Ultrasound provides users with a feel for an image

Researchers at the University of Bristol (Bristol, UK) and the University of Glasgow (Glasgow, UK) propose to see if they can deploy an array of ultrasound transducers to provide haptic feedback from displays through the air.

Oct 24th, 2011

One of the disadvantages of current interactive display devices such as Microsoft's Surface is that although users can touch images of objects, they are unable to feel them.

Now, researchers at the University of Bristol (Bristol, UK) and the University of Glasgow (Glasgow, UK) propose to see if they can deploy an array of ultrasound transducers to provide haptic feedback from such displays through the air.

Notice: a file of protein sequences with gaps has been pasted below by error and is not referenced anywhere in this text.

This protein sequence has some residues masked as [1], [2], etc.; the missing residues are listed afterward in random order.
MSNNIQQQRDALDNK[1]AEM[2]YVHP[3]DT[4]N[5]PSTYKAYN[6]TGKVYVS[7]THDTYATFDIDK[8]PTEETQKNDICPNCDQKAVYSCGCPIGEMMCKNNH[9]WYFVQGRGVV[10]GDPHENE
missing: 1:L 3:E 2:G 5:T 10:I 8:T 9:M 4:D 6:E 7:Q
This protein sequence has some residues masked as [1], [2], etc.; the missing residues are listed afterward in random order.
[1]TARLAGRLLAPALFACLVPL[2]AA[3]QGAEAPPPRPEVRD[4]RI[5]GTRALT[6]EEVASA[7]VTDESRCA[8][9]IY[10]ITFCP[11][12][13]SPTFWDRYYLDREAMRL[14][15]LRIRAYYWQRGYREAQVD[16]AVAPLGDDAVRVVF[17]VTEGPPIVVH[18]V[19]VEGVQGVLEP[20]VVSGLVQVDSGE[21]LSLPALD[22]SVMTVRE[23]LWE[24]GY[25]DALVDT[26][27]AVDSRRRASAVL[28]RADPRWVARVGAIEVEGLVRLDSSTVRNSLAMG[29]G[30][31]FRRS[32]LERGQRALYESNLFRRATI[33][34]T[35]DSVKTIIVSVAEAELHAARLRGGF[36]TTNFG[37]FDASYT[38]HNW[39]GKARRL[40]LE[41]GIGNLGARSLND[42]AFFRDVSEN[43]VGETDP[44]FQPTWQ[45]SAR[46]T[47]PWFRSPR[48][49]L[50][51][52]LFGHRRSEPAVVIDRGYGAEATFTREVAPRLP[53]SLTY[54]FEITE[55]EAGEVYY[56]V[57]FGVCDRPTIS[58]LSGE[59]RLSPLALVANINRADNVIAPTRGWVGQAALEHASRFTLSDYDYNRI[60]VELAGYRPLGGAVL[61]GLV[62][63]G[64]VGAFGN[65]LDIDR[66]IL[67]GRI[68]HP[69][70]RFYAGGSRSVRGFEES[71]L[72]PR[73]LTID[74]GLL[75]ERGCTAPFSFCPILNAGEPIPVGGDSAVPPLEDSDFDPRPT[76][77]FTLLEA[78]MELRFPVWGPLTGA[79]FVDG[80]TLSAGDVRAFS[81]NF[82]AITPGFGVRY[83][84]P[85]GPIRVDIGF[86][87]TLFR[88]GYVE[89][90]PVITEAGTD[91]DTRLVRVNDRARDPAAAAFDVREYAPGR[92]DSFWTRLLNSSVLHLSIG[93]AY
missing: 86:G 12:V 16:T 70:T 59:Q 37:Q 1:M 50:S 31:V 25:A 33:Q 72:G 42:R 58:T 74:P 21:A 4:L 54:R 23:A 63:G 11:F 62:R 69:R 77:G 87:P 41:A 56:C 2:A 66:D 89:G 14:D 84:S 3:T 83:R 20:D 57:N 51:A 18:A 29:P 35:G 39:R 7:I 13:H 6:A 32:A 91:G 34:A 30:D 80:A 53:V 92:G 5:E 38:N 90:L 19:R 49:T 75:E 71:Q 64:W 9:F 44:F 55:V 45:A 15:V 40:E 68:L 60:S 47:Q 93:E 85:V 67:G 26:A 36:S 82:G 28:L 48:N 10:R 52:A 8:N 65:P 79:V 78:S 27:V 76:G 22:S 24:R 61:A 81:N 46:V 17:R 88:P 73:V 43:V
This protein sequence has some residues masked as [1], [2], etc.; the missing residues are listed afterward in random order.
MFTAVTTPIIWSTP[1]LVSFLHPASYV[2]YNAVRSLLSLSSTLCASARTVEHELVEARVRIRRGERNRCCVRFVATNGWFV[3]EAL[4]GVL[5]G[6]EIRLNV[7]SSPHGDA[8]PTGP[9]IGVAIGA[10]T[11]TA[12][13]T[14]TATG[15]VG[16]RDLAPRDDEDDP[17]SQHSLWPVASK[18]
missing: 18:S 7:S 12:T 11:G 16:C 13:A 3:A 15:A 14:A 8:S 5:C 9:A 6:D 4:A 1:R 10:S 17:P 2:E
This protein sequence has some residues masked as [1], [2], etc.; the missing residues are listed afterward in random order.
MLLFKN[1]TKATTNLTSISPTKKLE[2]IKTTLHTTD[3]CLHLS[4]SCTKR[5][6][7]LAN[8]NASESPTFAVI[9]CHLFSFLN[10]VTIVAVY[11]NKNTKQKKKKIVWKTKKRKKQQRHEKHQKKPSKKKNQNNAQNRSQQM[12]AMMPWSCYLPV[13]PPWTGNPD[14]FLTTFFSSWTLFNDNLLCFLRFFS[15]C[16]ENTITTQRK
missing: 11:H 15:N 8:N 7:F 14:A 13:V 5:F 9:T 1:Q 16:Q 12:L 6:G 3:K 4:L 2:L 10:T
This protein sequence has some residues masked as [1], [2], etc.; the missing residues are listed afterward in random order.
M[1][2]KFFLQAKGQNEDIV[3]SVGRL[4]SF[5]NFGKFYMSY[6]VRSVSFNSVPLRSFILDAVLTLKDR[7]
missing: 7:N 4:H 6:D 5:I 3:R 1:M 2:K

The researchers hope to demonstrate that the skin on a human hand would be able to feel the ultrasonic pressure wave produced by a carefully calibrated series of transducers, and therefore provide feedback from images displayed on horizontal surfaces.

The research team consists of Sriram Subramanian, Mark Marshall, and Jason Alexander from Bristol’s computer science department, and professor Bruce Drinkwater from Bristol mechanical engineering department, who will work alongside professor Stephen Brewster from the computer science department at Glasgow.

They were recently awarded a grant of £335,832 from the EPSRC (Swindon, UK) to investigate the potential of such a system.

For their part, Microsoft Research (Cambridge, UK) and XMOS (Bristol, UK) will serve as project partners.

-- By Dave Wilson, Senior Editor, Vision Systems Design

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